“That does have an overall impact on boat traffic and natural resources and people’s experience of the waters if there are so many new boats having conflicts with other users of the lake,” Braymer said. “It’s certainly more impactful than the pre-existing marina.”
Jorling and Braymer also said APA should hold an adjudicatory hearing to analyze the project and consider developing broader marina regulations that consider how they impact the park’s natural resources.
Braymer also renewed the argument that the state’s failure to produce carrying capacity studies on Lower Saranac Lake prevents the agency from evaluating how the marina expansion will affect forest preserve land in the Saranac Lakes Wild Forest. The studies, which are called for in the Adirondack Park State Land Master Plan, would examine human use and ecological resources of lakes.
The appeals court called the state’s failure to produce the studies after five decades “inexplicable.” But it also noted that since the marina owner could rebuild its pre-existing docks, the APA acted properly in determining the proposal would not have an adverse impact by conditioning approval on certain environmental protections.
“I still think that is something the agency should be doing before it approves a project of this nature, a marina project on an important waterbody in the Adirondacks,” Braymer said.
The marina team described the proposal as “designed to be beneficial to the community and environment.” They have argued that the proposal is far better for the area than if they exercised their right to rebuild the marina structures that existed before the APA law went into effect in 1973 and note some wetlands recovery since old structures were removed.
“Since this proposal is a replacement of a pre-existing dilapidated facility with updated contemporary improvements, the applicant sees no adverse impacts associated with this proposal,” according to the application.
Norfolk said a single application is not the venue to challenge the state’s failure to study lake capacity or implement marina regulations.
“They are asking for legislation or rulemaking through individual permit applications, that’s not how it works,” Norfolk said.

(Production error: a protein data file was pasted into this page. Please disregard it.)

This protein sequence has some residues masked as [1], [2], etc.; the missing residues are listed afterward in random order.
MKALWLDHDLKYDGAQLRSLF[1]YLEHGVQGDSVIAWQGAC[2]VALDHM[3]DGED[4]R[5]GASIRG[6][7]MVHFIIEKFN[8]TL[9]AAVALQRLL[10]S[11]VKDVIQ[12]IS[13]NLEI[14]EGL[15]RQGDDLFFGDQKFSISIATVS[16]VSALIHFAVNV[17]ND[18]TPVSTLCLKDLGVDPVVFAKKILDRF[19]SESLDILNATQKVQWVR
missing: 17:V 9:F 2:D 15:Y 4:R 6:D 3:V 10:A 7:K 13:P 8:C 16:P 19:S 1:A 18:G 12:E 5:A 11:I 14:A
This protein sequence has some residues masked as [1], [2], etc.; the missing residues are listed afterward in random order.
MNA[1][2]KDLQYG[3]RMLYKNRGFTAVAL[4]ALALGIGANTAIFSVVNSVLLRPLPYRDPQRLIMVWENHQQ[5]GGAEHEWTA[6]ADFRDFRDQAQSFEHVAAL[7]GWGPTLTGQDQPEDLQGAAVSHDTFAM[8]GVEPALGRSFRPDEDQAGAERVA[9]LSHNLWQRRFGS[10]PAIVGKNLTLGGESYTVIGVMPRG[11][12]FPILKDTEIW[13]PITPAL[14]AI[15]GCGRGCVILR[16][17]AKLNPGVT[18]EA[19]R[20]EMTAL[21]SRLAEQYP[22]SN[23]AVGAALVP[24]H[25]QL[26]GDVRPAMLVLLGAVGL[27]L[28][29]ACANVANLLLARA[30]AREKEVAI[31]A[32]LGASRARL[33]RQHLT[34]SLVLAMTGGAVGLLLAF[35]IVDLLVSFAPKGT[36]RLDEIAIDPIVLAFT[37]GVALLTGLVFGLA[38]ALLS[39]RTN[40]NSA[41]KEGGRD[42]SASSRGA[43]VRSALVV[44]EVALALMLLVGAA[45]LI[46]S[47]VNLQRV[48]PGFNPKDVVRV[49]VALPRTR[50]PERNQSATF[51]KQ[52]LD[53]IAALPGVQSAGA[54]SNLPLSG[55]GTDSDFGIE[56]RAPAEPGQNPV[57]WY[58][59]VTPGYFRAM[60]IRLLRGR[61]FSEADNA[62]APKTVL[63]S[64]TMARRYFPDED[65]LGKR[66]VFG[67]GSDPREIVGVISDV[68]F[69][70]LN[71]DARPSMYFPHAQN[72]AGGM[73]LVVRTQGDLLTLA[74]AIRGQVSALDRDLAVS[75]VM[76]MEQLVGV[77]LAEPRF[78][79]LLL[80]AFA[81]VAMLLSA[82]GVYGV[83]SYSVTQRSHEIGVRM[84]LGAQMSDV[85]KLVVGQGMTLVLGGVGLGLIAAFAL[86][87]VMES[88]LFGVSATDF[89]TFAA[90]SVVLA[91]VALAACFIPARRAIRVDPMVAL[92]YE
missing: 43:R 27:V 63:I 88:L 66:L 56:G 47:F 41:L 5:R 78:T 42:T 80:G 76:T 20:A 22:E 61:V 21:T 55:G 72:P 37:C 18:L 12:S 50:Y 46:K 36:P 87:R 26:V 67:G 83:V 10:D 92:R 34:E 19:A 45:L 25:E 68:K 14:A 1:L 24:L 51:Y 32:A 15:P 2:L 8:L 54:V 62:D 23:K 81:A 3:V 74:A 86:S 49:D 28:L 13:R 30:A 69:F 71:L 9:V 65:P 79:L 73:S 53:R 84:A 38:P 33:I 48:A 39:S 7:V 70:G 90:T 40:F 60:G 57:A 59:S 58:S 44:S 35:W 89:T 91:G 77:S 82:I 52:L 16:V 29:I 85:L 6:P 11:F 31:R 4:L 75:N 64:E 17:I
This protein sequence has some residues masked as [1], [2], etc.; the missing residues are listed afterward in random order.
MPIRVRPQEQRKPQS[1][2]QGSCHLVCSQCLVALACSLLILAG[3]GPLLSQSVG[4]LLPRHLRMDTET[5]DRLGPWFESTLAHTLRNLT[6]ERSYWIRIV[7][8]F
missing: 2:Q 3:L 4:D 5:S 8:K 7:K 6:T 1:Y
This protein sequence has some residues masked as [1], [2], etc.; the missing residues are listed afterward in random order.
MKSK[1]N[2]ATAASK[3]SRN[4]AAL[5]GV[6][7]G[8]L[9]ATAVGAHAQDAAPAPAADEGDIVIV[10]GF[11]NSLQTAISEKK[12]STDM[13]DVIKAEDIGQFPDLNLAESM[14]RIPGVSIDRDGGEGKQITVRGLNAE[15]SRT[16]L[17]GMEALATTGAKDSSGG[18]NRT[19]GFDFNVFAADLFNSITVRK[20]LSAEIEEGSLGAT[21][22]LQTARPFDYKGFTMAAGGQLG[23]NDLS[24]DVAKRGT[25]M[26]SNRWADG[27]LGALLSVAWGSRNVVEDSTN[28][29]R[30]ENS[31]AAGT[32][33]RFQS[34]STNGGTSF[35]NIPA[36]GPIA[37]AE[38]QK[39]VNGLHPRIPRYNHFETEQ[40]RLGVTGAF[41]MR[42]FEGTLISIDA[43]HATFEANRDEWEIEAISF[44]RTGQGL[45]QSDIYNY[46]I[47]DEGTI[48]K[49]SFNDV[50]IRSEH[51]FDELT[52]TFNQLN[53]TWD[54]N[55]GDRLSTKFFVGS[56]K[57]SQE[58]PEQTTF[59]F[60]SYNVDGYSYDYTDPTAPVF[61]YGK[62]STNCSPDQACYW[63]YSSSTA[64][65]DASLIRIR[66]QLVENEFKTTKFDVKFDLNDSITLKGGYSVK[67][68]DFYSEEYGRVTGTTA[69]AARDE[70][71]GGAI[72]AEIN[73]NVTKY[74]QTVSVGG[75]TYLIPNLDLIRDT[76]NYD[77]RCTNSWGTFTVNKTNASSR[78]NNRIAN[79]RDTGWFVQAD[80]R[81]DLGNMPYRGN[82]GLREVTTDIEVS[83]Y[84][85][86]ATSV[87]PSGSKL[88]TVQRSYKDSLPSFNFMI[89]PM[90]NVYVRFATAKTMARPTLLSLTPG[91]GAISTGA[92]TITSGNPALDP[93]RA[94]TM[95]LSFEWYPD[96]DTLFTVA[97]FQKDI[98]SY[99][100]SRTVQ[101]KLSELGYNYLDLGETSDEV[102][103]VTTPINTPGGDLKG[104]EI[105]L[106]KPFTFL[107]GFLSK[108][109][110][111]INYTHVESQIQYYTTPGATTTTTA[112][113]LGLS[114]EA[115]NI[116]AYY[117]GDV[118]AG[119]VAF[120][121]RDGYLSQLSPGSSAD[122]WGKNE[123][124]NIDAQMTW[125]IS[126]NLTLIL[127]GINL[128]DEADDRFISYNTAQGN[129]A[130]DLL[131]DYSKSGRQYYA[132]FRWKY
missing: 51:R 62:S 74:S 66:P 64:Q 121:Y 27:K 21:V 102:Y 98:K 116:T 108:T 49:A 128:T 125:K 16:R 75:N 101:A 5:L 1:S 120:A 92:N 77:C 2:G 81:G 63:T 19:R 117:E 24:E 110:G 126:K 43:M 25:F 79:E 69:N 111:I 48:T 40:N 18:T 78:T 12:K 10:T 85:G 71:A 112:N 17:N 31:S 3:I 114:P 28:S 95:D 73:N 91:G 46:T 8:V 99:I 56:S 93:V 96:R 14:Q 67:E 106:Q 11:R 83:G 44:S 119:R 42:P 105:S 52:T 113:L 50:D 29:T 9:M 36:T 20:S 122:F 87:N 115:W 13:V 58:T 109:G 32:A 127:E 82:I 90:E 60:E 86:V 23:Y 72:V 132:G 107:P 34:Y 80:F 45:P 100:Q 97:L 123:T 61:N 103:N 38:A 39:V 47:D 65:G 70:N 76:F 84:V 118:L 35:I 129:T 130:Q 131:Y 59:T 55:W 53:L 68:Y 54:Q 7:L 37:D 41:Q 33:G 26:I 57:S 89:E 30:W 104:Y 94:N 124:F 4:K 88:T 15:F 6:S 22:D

The same marina team is also pursuing an expansion of the old Hickok’s Boat Livery on Fish Creek Ponds. Nearby property owners have opposed that project, arguing the marina overstated how many boats have historically docked at the site and understated potential impacts to neighboring state waters, including those adjacent to a popular public campground.
Less than two weeks after the court tossed the marina’s 2020 permit, APA staff met with representatives of the marina to discuss “the proposal moving forward.”
Norfolk said the marina team notified APA staff about the planned application at the meeting.
Jorling sought any memos produced by APA staff memorializing what was discussed at the meeting, a request the agency denied as intra-agency communication. After Jorling appealed that denial, APA counsel Christopher Cooper acknowledged that two one-page memos were created by staff following the meeting and shared within the agency.
“While the meetings with the applicant were not intra-agency meetings, the internal memoranda regarding staff’s impressions of the meetings are intra-agency communications,” Cooper wrote in a letter denying Jorling’s appeal.
Braymer on May 18 filed the FOIL suit, arguing the agency cannot deny internal records that include factual or statistical tabulations or “instructions to staff that affect the public.” If staff discussed how the review process would go forward, she said, the public should have access to the memos.
“It is possible for APA and an applicant to meet and there should also be a public record of the meeting, so the public can see what happened in the meeting,” Braymer said. “There is no exemption of FOIL for private meetings, especially if it’s information that will guide staff’s review.”